I try not to fail in the same way more than once. I’ve made the mistake of buying paint without ever testing on the walls,  so when I went about picking a paint color for the en-suite, I did it the right way. I started with paper swatches then purchased lil tubs of paint, painted little squares, and then looked at them throughout the day, made Andy look at them too, and landed on Behr’s Truly Olive. I went to Home Depot ready to buy my paint when out of the corner of my eye I saw a deeper shade of olive that I had missed the first time around. I grabbed the paper swatch and brought it home instead of a gallon of paint. That color is Russian Olive and it will either the be hero or the villain of this story and I don’t know which it is yet.

Andy and I decided Russian Olive was perfect and I went back to Home Depot to purchase the paint. I learned a long time ago (and the internet will tell you the same darn thing) that flat/matte paint is a plaster wall’s best friend. It used to be that flat/matte paint wasn’t as durable or as easy to clean as shinier paints and that stigma lives on despite advancements in paint technology. I know this. AND YET. I let the paint counter lady talk me into a shinier sheen. She suggested satin and I negotiated her down to eggshell – my need for a stranger to approve of my paint sheen is a discussion for another time. I love dark and moody colors but in this small room, the dark olive shade was a bit overwhelming on every inch of every wall.

Lesson 2: Do it the Right Way and Patch Your Walls Before You Paint

Diagram of plaster imperfections

Once the eggshell paint was on the walls, all the imperfections really popped (the image above is a little overexposed to show you how things looked IRL). Every plaster imperfection, every knick, and every bad patch job of the past caught the light and visually screamed at me. And when my sweet husband said: “Maybe it’s time to do some patching,” I knew it was bad.

So I started again and did it the right way: I removed all of the hardware and anchors and patched the holes and began smoothing out plaster imperfections small and large. I used patching compound (specifically Easy Sand 5 which only allows for 5 minutes of working time, and I’d highly recommend not doing that to yourself) and sanded using a vacuum sanding attachment with sanding screens. This takes absolutely forever and looks WAY worse before it gets better but is extremely worth it.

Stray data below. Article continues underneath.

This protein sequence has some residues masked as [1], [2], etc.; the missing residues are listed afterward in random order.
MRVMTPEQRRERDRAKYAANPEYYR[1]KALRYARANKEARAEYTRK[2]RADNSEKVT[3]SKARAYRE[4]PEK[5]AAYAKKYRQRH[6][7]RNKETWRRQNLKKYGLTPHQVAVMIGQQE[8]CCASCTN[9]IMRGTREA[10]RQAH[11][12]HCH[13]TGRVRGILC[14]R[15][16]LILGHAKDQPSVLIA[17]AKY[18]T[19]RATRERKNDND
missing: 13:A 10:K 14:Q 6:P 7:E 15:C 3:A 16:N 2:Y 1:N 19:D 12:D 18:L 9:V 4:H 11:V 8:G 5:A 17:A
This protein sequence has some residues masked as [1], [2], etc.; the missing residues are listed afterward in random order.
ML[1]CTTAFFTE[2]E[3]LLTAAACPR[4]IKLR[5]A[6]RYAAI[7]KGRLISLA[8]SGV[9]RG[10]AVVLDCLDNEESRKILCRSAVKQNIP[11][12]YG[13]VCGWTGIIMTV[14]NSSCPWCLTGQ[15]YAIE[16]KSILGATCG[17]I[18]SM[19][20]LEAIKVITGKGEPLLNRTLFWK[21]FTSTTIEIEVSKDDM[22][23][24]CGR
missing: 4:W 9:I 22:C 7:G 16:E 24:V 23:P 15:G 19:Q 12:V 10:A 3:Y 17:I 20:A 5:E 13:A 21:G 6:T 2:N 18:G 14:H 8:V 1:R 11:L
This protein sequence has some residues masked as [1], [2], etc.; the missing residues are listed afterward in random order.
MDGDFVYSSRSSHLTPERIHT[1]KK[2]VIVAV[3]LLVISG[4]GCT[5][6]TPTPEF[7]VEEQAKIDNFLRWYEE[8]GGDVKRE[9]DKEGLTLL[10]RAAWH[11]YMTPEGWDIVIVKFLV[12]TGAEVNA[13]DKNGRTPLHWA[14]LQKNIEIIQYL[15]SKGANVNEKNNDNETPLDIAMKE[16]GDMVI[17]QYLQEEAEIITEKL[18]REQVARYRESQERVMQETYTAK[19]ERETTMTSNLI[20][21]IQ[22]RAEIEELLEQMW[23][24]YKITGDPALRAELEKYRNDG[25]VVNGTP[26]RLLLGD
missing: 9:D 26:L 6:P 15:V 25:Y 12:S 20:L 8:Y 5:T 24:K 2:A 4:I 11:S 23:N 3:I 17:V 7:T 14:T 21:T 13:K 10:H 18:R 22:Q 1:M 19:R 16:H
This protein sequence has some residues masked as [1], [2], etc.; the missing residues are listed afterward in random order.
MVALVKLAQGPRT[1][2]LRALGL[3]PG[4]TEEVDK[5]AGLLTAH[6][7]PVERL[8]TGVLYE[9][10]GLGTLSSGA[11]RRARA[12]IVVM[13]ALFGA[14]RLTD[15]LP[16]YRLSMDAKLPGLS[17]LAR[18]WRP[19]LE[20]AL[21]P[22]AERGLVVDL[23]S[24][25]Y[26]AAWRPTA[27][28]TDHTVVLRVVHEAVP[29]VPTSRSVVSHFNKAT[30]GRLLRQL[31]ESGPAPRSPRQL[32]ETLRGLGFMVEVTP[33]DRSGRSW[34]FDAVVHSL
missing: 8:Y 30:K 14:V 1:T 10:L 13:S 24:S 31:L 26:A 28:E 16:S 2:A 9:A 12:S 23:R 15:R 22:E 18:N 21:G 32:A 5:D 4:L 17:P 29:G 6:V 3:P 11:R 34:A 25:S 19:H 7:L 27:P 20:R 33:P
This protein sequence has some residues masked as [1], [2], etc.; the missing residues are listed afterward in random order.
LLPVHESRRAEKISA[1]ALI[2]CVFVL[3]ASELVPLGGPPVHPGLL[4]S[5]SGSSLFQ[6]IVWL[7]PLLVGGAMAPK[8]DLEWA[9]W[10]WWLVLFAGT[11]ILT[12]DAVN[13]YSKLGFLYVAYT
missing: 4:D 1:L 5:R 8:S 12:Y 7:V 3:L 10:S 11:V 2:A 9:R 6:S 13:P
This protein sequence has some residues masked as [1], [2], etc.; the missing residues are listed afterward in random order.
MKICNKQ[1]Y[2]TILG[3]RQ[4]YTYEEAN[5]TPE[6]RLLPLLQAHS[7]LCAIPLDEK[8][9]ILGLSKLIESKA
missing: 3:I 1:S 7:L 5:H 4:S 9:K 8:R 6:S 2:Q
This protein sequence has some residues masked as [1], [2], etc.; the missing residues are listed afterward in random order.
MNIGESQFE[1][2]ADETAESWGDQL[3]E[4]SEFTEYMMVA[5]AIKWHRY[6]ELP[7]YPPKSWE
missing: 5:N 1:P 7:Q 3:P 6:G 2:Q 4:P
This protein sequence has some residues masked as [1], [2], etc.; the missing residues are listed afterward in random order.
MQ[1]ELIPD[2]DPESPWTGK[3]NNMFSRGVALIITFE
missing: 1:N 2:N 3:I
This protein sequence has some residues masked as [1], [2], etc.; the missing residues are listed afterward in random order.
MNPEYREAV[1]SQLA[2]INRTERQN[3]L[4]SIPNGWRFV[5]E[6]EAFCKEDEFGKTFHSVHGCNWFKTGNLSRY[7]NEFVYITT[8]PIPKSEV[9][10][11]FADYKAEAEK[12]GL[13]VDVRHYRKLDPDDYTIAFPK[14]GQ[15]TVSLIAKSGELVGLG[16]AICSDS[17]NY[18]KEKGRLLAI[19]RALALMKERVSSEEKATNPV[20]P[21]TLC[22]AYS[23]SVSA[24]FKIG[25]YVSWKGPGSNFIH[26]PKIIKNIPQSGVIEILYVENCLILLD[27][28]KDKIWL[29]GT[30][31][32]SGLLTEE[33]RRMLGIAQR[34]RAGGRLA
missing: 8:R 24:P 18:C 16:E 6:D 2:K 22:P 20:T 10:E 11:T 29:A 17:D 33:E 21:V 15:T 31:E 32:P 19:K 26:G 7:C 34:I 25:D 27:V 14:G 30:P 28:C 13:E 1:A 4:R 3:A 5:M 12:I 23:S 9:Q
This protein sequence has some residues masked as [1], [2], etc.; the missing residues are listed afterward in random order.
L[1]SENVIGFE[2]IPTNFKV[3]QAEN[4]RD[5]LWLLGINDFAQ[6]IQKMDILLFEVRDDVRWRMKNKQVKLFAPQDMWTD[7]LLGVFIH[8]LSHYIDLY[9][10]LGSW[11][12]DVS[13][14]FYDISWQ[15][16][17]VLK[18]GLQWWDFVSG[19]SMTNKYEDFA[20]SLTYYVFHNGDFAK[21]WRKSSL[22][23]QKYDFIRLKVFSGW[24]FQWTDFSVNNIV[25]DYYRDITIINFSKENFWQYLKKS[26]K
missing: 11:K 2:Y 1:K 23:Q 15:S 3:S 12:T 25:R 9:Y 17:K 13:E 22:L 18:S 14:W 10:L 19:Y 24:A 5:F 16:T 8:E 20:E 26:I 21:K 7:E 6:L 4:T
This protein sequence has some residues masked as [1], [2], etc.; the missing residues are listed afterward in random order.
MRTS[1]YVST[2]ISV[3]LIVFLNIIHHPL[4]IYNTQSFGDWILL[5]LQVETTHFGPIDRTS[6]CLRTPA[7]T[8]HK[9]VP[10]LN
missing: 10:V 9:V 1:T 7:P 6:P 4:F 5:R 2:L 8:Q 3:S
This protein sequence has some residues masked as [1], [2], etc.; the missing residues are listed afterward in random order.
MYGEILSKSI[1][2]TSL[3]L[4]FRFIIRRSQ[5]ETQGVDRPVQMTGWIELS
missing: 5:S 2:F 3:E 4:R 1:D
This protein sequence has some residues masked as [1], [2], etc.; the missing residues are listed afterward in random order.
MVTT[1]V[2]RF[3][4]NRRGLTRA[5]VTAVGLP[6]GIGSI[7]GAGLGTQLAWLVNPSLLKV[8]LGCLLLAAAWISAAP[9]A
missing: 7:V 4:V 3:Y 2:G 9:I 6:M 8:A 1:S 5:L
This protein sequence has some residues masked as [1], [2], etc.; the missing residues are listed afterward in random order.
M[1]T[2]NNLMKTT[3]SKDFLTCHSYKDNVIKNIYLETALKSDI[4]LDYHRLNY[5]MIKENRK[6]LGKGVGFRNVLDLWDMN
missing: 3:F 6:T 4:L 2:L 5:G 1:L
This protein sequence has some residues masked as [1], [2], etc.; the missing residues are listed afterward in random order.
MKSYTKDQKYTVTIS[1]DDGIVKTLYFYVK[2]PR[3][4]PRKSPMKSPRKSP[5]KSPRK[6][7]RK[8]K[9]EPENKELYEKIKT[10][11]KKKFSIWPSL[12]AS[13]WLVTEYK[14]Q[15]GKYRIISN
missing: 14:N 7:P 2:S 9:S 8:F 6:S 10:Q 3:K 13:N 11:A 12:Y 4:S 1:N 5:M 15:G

A note on patching plaster: before patching plaster damage caused by moisture, you need to be sure that the source of the moisture has been fixed and eliminated.  

Joint compound patches on plaster walls

The photo above is probably round 2 of patching and sanding out of… let’s go ahead and say… 1 million. The thing with being a perfectionist in an old house is that I could probably spend the rest of my life patching and sanding these walls and each day I’d find one spot that could probably be better. So it’s best just to draw the line at one point and say “that’ll do.”

Why Just Paint When You Could Also Wallpaper?

After the painting debacle and after I went back to doing things the right way, I couldn’t shake a nagging sense that the walls above the tile needed to be lighter. I grabbed some natural linen-toned paint swatches and considered just painting the walls a nice neutral shade (in a flat sheen this time) and leaving the tile green and eggshell. But something else was nagging at me and its name is texture. I love the look of wallpaper above tile and when I saw that the Anthropologie Home Outlet here in Pittsburgh was running a 40% off wallpaper sale, I took it as a sign. I masked up and made the trip to the store (something I have been doing next to not at all since March) and found three rolls of the perfect wallpaper. Sometimes you find the right thing that lets you see the vision for a room more clearly and that makes all other decisions easier to make. That’s what the wallpaper did for me.

The New Plan and Moodboard

The flooring stays and so does the vanity but you’ll notice we’re now looking at purchasing a new mirror and a toilet, and, well, a few other things. This all escalated quickly.

Modern Traditional Bathroom Moodboard

[ 1. Landscape Art Print | 2. Toilet | 3. Blue Roman Shade | 4. Sconce | 5. Ribbed Glass Canister | 6. Cloud Formation Wallpaper | 7. Wood Frame Mirror | 8. Hand Towel | 9. Vanity (existing) | 10. Round Knobs | 11. Behr Russian Olive | 12. Towel Hook | 13. Towel Bar ]

What’s Next?

  1. Finish patching and sanding the walls
  2. Prime walls and prep for wallpaper
  3. Learn how to wallpaper and then hang wallpaper
  4. Probably take the baseboard radiator covers off the wall and clean and paint them the right way
  5. Find a new mirror
  6. Order roman shade
  7. Find shower curtain or fabric from which to sew a shower curtain
  8. Source/make art
  9. Replace toilet

Removing Wallpaper Behind MIrror

I have been toiling away on this tiny bathroom since July and it feels so good to finally tell you all about it – get ready for so many Instagram stories. And don’t worry, when this is done one day, there will be a fabulous reveal post. I can’t wait.